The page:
Feeling full and feeling satisfied after a meal: why you should pay attention to your feelings

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Eating is a process we pay very little attention to. Even if we are not eating hurriedly and in a rush, we choose to distract ourselves with playing on our smartphone or watching TV during breakfast, lunch or dinner. Often it also means that we are so dis-connected from our bodies that we do not even realize how we feel during and after a meal. Take, for instance, feelings of fullness and satisfaction. Both these feelings are incredibly important to how much we eat and with how much enjoyment we eat, yet we do not really pay any attention to them. If we notice when we are full, we are less likely to just finish the plate out of habit which otherwise leads us to feeling uncomfortably full. If we noticed how much satisfaction we get out of a meal, we would soon choose foods that are actually so much more satisfying than what we usually eat. How often do you continue eating until you are overly full just because what you had so far was really unsatisfying? Unsatisfactory meals may lack taste, flavour, specific nutrients or nourishment on a deeper level, so your body will not give you the stop signal to indicate you should cease eating.

If you start paying attention to these feelings you are less likely to overeat and you start noticing which foods do not just fill you up, but actually fulfil and nourish you on a much deeper level. As a result, you start feeling more connected to your body, you automatically nourish yourself better with higher nutrient foods and you do not overeat.

So, over the next week try to check in with yourself during meals. If you find yourself distracted, pause for a moment, breathe deeply and then continue eating. Slowly… because it gives you the time to really notice what is going on in your body. Assess: are you satisfied, are you full? Are you both or maybe neither? Start noticing the different types of fullness. Even if you are overeating or treating yourself to a big dessert because you will only be satisfied after having something sweet, just continue observing and instead of judging how you feel, notice what it does to your body on all those subtle levels which you usually would not even notice.

This is such a simple, yet powerful exercise: once you start noticing how you feel and pay attention to what is going on, breakthroughs happen.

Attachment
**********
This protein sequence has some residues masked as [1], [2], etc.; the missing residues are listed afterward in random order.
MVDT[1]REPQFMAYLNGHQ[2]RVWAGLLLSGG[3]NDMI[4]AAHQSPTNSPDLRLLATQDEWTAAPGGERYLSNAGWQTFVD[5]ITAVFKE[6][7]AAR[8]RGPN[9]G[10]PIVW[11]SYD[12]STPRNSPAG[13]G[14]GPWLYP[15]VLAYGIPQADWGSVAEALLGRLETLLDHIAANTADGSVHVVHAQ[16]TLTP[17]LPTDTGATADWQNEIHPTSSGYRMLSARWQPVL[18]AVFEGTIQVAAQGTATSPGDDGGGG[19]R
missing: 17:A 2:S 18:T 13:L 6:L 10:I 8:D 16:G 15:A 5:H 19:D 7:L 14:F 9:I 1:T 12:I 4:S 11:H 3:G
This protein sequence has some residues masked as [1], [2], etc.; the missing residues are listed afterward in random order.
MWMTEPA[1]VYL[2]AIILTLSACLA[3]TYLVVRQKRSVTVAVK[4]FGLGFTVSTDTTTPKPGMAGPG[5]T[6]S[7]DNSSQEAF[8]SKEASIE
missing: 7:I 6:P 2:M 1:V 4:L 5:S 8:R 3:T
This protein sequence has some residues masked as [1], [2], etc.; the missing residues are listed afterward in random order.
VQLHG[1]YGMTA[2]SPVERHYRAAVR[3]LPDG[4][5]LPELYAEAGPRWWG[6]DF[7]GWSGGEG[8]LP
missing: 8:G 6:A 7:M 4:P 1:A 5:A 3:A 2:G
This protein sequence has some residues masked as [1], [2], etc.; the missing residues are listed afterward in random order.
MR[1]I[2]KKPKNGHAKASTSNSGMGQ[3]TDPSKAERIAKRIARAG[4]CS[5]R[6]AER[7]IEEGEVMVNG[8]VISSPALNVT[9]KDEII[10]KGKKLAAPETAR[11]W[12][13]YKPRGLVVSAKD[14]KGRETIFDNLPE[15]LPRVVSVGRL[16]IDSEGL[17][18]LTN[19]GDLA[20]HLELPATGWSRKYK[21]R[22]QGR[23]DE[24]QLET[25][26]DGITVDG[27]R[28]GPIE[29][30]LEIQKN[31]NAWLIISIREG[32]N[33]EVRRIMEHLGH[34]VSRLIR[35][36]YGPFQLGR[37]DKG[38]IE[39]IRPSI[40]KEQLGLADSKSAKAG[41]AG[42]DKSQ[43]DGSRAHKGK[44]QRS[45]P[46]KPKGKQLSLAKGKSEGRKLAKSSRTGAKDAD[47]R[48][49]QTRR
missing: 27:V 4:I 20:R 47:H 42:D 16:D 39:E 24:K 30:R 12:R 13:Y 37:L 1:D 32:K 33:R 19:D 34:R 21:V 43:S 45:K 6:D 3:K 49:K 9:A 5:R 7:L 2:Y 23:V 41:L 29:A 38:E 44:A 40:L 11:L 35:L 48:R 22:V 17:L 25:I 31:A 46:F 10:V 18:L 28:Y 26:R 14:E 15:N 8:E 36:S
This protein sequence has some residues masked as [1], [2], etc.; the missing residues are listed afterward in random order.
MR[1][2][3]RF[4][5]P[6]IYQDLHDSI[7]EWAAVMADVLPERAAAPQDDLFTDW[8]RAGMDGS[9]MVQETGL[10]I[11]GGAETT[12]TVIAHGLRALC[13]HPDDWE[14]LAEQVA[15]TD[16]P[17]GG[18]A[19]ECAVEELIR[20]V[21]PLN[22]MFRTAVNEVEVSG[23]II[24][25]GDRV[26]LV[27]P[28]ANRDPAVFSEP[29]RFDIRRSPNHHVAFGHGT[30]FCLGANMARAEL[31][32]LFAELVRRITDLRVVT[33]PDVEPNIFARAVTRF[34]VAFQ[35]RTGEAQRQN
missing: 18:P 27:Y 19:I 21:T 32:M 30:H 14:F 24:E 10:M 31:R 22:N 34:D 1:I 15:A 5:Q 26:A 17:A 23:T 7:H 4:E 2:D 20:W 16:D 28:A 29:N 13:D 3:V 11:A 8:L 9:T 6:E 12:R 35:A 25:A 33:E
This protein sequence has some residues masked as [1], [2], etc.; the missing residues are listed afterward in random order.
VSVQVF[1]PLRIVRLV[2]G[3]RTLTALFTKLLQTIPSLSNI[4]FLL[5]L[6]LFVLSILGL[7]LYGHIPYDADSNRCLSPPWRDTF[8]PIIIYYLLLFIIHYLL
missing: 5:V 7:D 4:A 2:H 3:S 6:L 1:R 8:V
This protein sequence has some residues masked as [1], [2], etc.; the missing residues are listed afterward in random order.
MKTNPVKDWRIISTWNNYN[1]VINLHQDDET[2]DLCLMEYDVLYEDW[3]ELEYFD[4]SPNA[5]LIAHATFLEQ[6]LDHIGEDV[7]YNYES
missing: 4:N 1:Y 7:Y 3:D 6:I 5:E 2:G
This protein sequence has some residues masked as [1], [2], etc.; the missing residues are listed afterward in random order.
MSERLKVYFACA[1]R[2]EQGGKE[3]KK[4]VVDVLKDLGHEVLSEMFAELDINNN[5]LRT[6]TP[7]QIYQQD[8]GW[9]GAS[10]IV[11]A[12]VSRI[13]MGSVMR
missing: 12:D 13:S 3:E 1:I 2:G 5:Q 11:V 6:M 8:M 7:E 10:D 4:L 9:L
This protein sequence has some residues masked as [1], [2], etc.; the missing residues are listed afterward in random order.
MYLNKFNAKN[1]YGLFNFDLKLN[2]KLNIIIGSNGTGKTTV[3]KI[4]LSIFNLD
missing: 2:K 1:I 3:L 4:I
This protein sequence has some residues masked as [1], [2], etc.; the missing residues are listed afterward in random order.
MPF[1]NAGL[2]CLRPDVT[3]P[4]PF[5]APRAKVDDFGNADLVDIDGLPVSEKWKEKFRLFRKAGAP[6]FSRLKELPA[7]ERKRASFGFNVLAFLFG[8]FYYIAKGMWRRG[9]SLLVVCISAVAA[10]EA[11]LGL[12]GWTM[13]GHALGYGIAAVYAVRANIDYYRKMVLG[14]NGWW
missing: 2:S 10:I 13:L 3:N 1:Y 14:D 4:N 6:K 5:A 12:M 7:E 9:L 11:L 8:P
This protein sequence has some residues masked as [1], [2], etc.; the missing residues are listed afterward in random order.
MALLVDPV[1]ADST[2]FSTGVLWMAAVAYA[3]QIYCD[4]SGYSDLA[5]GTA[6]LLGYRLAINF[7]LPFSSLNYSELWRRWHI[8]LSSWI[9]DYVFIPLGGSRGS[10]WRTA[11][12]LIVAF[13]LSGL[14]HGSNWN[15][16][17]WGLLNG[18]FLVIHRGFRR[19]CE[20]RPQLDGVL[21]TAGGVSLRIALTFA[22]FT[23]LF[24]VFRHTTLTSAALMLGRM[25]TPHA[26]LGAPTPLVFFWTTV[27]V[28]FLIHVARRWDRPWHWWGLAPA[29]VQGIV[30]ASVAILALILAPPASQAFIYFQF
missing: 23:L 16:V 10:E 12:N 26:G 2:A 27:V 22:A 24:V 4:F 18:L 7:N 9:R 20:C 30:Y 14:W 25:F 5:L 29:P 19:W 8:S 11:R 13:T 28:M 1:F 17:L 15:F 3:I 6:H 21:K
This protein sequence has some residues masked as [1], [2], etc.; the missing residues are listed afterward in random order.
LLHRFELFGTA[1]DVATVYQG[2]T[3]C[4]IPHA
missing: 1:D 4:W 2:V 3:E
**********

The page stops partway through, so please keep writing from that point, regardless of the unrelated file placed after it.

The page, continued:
This is where the magic lies. Because you are connecting to yourselfโ€ฆ and if you are courageous enough to really listen to what is going on, thatโ€™s when you can start making small changes to your healthy habits that have a powerful impact on your whole life.

8 comments

  1. This is so vitally important and I don’t do it enough myself. As a mom I’m so busy interacting with and taking care of my kids needs that I just stuff whatever is on my plate in my mouth so I actually get to eat. I will try to slow down and see if I can check in during meals. Or be intentional during my lunch when I’m kid free. Thank you for the reminder.

    Liked by 1 person

    1. You are welcome! Recently I have started bringing mindfulness even to hurried meals. Who says it always has to be slow? Sometimes you just have to go with the flow, acknowledge you are busy and still do what you can do. As long as you are attentative to the meal and keep in touch with your body, it still is a much better meal than being completely switched off!

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  2. I love this! Adding a component of mindfulness to eating meals is something I never once considered! Last night, I spent an hour making a delicious, healthy soup– and two hours later was eating ice cream not because I was hungry, but because I was craving it and it was there. Oh well, Today is a new day and another opportunity to stick to being healthy!

    Liked by 1 person

    1. Thank you. I have found that my relationship with myself and food changed so completely once I started paying attention. It’s quite amazing. I would love to hear how you are getting on if you try and decide to try it out! Lots of love and good luck with it.

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  3. I am the worst for otherwise occupying myself while I eat! Since I’m alone working from home and my husband sometimes travels for work, I’ll turn on the TV for ‘company’. We’re just so distracted as a society. “Mono-tasking” meals is a good start!

    Liked by 1 person

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